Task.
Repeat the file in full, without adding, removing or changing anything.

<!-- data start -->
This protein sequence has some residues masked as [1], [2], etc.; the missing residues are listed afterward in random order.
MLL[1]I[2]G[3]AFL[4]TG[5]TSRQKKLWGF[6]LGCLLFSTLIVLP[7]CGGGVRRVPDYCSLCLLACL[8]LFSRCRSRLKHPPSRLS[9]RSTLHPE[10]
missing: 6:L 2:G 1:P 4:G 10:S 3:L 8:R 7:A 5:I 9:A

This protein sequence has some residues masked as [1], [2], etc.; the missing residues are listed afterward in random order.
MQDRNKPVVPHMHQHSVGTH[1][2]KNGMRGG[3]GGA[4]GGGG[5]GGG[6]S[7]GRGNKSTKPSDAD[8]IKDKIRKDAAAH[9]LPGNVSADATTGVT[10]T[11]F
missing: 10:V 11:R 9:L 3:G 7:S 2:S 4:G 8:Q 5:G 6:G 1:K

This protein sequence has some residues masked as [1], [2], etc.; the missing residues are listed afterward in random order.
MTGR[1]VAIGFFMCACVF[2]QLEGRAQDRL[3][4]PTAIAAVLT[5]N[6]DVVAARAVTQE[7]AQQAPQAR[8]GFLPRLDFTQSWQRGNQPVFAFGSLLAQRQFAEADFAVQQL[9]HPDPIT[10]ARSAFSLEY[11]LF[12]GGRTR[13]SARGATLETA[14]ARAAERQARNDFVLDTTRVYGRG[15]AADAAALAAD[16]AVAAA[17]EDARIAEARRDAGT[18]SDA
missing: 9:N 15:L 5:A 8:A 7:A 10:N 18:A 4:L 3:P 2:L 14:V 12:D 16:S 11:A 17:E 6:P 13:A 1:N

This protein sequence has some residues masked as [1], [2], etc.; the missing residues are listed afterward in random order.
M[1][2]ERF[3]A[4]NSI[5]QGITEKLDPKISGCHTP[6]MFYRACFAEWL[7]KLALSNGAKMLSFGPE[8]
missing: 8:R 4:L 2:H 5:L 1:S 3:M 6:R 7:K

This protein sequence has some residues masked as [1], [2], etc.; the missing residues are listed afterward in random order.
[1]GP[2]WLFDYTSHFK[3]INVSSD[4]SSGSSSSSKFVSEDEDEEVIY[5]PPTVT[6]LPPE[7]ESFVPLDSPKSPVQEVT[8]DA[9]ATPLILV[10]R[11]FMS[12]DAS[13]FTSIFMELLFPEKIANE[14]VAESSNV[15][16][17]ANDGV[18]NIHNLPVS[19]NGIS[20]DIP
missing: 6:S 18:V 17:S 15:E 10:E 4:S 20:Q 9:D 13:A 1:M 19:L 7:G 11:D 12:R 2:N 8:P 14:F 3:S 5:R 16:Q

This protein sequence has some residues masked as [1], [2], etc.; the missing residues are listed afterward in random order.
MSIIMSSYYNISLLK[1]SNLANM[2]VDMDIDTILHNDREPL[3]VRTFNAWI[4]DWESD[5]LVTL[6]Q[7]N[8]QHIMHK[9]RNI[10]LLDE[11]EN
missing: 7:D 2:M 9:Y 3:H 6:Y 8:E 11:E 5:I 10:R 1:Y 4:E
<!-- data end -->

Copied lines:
This protein sequence has some residues masked as [1], [2], etc.; the missing residues are listed afterward in random order.
MLL[1]I[2]G[3]AFL[4]TG[5]TSRQKKLWGF[6]LGCLLFSTLIVLP[7]CGGGVRRVPDYCSLCLLACL[8]LFSRCRSRLKHPPSRLS[9]RSTLHPE[10]
missing: 6:L 2:G 1:P 4:G 10:S 3:L 8:R 7:A 5:I 9:A

This protein sequence has some residues masked as [1], [2], etc.; the missing residues are listed afterward in random order.
MQDRNKPVVPHMHQHSVGTH[1][2]KNGMRGG[3]GGA[4]GGGG[5]GGG[6]S[7]GRGNKSTKPSDAD[8]IKDKIRKDAAAH[9]LPGNVSADATTGVT[10]T[11]F
missing: 10:V 11:R 9:L 3:G 7:S 2:S 4:G 8:Q 5:G 6:G 1:K

This protein sequence has some residues masked as [1], [2], etc.; the missing residues are listed afterward in random order.
MTGR[1]VAIGFFMCACVF[2]QLEGRAQDRL[3][4]PTAIAAVLT[5]N[6]DVVAARAVTQE[7]AQQAPQAR[8]GFLPRLDFTQSWQRGNQPVFAFGSLLAQRQFAEADFAVQQL[9]HPDPIT[10]ARSAFSLEY[11]LF[12]GGRTR[13]SARGATLETA[14]ARAAERQARNDFVLDTTRVYGRG[15]AADAAALAAD[16]AVAAA[17]EDARIAEARRDAGT[18]SDA
missing: 9:N 15:L 5:A 8:A 7:A 10:N 18:A 4:L 3:P 2:L 14:V 12:D 16:S 11:A 17:E 6:P 13:A 1:N

This protein sequence has some residues masked as [1], [2], etc.; the missing residues are listed afterward in random order.
M[1][2]ERF[3]A[4]NSI[5]QGITEKLDPKISGCHTP[6]MFYRACFAEWL[7]KLALSNGAKMLSFGPE[8]
missing: 8:R 4:L 2:H 5:L 1:S 3:M 6:R 7:K

This protein sequence has some residues masked as [1], [2], etc.; the missing residues are listed afterward in random order.
[1]GP[2]WLFDYTSHFK[3]INVSSD[4]SSGSSSSSKFVSEDEDEEVIY[5]PPTVT[6]LPPE[7]ESFVPLDSPKSPVQEVT[8]DA[9]ATPLILV[10]R[11]FMS[12]DAS[13]FTSIFMELLFPEKIANE[14]VAESSNV[15][16][17]ANDGV[18]NIHNLPVS[19]NGIS[20]DIP
missing: 6:S 18:V 17:S 15:E 10:E 4:S 20:Q 9:D 13:A 1:M 19:L 7:G 11:D 12:R 2:N 8:P 14:F 3:S 5:R 16:Q

This protein sequence has some residues masked as [1], [2], etc.; the missing residues are listed afterward in random order.
MSIIMSSYYNISLLK[1]SNLANM[2]VDMDIDTILHNDREPL[3]VRTFNAWI[4]DWESD[5]LVTL[6]Q[7]N[8]QHIMHK[9]RNI[10]LLDE[11]EN
missing: 7:D 2:M 9:Y 3:H 6:Y 8:E 11:E 5:I 10:R 1:Y 4:E